About Tommaso Zillio
I am a prog rock/metal guitarist, composer and teacher in Edmonton, AB, Canada. I have 18 years of playing experience, on and off stage, both solo and with a variety of bands. My last show to date had been a series of performances of the Rocky Horror Show with the Vi! Va! Voom!! entertainment company. In 2009 I released, together with other 13 artists, the compilation CD "Under the Same Sky", distributed worldwide in 10.000 copies.
I am a proud endorser of AMT electronics, the best distortion pedals on the planet.
Among my favorite musician and influences are: Dream Theater, Pink Floyd, Joe Satriani, Andy Timmons, Mike Oldfield, Jean-Michel Jarre, Deine Lakaien, Litfiba, Nightwish, Astor Piazzolla, Hans Zimmer.
I am a graduate of the Tom Hess's Music Career Mentoring Program and Elite Guitar Teachers Inner Circle.
Please, visit my website at http://www.tommasozillio.com
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Jealousy and laziness are a dangerous combo. The two of them together have what it takes to convince any musician that somehow they are inherently bad at music. They trick you into wondering "Am I talented enough to play the guitar?"
Articles saying music theory is difficult and not worth learning are penned every day, but is there really any truth to them? Or are they keeping you from reaching your potential?
Lots of people think that musical ability is like magic in Harry Potter: you are born with it or you are not. Click here to read why this is not true.
When you pick up your guitar, do you find that your fingers instinctively move to the same progressions you've heard over and over? Do you ever wonder how professional musicians always seem to freshen up their sound? If you've found yourself in this place before, then this simple technique might help you out.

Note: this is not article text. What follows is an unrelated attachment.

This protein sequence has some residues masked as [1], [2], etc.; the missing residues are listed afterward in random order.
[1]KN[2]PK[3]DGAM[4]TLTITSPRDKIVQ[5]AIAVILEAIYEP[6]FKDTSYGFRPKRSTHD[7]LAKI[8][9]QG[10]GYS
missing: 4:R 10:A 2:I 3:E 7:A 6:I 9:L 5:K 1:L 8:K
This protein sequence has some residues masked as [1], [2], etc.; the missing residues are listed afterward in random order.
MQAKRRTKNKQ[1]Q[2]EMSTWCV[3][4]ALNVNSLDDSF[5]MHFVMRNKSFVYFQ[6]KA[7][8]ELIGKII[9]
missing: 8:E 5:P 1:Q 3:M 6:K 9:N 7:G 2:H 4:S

Do you break your guitar scales into multiple positions on the fretboard? How many? Do you feel that you need to learn more of these, or do you already know too many?
Has someone told you that learning scales will make you a lifeless player, making the same sounds again and again? Do you think this is already happening to you when it's time to bust out another solo even if you don't know any scales to begin with? What exactly is happening, and why are so many guitar players scared of playing solos that sound like scales?
Playing with the ability to visualize scales and arpeggios is not just fun, but a vital step for any serious guitar player. Are you one of the players that does this? If you answered yes, what method did you use to learn it? If you used the CAGED system, then you might just have spent too much time to get there.
The last couple times you’ve jammed along with a tune or a couple friends, did you find that your solos becoming stagnant? Have you been practicing to get out of playing the same notes time and time again? Are you unable to translate the new scales and patterns you’ve been practicing onto the fretboard during performances?